In any case, bringing RWAs on-chain will open new avenues for users to get exposure to existing financial instruments. And it will enable blockchain technology and smart contracts to be used in novel and interesting ways, and will likely result in new kinds of financial instruments being invented.

Keep it fun,


The Metaverse Could Be Coming to Bitcoin

By Nivesh

After the hype surrounding non-fungible tokens (NFTs) on Ethereum and other chains, a metaverse on Bitcoin was inevitable. And now, you can become early landlords for less than $10 apiece.

Launched on June 1, Bitmap is a new standard developed by @blockamoto, a pseudonymous developer, that allows users to claim proxy ownership of Bitcoin blocks using Bitcoin Ordinals. These blocks correspond to a land unit in the proposed Bitcoin metaverse.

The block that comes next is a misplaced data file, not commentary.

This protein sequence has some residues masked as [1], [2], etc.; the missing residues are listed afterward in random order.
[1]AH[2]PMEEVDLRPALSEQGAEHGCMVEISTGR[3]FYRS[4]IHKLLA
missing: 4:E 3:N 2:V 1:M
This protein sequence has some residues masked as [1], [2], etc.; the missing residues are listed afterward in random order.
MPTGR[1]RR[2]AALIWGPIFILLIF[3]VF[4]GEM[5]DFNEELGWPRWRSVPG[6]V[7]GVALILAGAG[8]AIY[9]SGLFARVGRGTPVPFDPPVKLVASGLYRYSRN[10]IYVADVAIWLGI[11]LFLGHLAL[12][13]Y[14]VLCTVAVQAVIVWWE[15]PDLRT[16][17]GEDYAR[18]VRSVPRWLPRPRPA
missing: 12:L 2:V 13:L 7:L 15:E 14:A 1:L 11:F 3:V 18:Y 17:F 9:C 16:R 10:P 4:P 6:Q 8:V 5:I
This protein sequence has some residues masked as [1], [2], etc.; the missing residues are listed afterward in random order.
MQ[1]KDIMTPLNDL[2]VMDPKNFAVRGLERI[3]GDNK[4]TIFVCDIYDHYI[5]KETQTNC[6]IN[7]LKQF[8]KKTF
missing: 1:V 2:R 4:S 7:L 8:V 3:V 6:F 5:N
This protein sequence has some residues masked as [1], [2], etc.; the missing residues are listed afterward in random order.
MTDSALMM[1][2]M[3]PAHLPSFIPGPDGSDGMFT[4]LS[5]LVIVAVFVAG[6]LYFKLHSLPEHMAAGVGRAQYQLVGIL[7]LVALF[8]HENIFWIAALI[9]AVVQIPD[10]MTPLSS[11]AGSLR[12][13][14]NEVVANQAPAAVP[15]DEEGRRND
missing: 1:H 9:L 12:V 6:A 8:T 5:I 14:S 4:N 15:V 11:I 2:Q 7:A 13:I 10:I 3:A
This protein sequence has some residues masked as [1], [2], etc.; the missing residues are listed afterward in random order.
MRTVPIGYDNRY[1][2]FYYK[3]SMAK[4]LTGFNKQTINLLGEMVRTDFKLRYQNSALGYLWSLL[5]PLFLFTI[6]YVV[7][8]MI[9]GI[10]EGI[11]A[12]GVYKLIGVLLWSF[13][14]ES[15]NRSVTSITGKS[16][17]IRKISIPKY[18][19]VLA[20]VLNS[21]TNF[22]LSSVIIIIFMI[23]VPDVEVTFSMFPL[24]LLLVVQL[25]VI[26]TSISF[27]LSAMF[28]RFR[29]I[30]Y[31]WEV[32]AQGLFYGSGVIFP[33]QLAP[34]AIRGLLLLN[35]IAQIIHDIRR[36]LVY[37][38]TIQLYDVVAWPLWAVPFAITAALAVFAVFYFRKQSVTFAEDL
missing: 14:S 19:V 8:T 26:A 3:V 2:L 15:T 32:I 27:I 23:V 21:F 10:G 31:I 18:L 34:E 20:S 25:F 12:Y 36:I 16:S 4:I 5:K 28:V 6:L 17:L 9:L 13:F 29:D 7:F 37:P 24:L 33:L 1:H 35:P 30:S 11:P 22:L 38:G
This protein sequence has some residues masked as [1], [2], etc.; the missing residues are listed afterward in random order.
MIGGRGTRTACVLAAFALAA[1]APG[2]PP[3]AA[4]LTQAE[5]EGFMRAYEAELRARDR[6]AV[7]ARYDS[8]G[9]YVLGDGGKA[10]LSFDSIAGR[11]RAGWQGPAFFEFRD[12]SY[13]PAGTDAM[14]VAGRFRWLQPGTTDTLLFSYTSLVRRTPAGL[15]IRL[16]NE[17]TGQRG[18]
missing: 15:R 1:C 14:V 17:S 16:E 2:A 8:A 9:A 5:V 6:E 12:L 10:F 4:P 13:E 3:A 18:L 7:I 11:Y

To recap, Bitcoin Ordinals are a numbering scheme for individual Bitcoin satoshis (sats), giving them a distinct identity. Sats are the smallest unit of Bitcoin. You can also attach other media to them, such as images or videos, making them similar to NFTs.

Bitmap uses Ordinals to inscribe a sat on Bitcoin blocks following the same .bitmap naming standard. For example, a sat carrying the inscription of “103447.bitmap” refers to the 103,447th Bitcoin block.

The result is a map of 796,239 “land units” that can be owned.

The Bitmap virtual land visualization (orange represents claimed units and green ones represent for sale units). Source: Ordinals Wallet

Some teams like OrdzGames are already developing ways to inscribe a child Ordinal, which can be used to attach media or game files to a Bitmap.

These land units could be traded just like the ones in other metaverse projects like The Sandbox and Decentraland.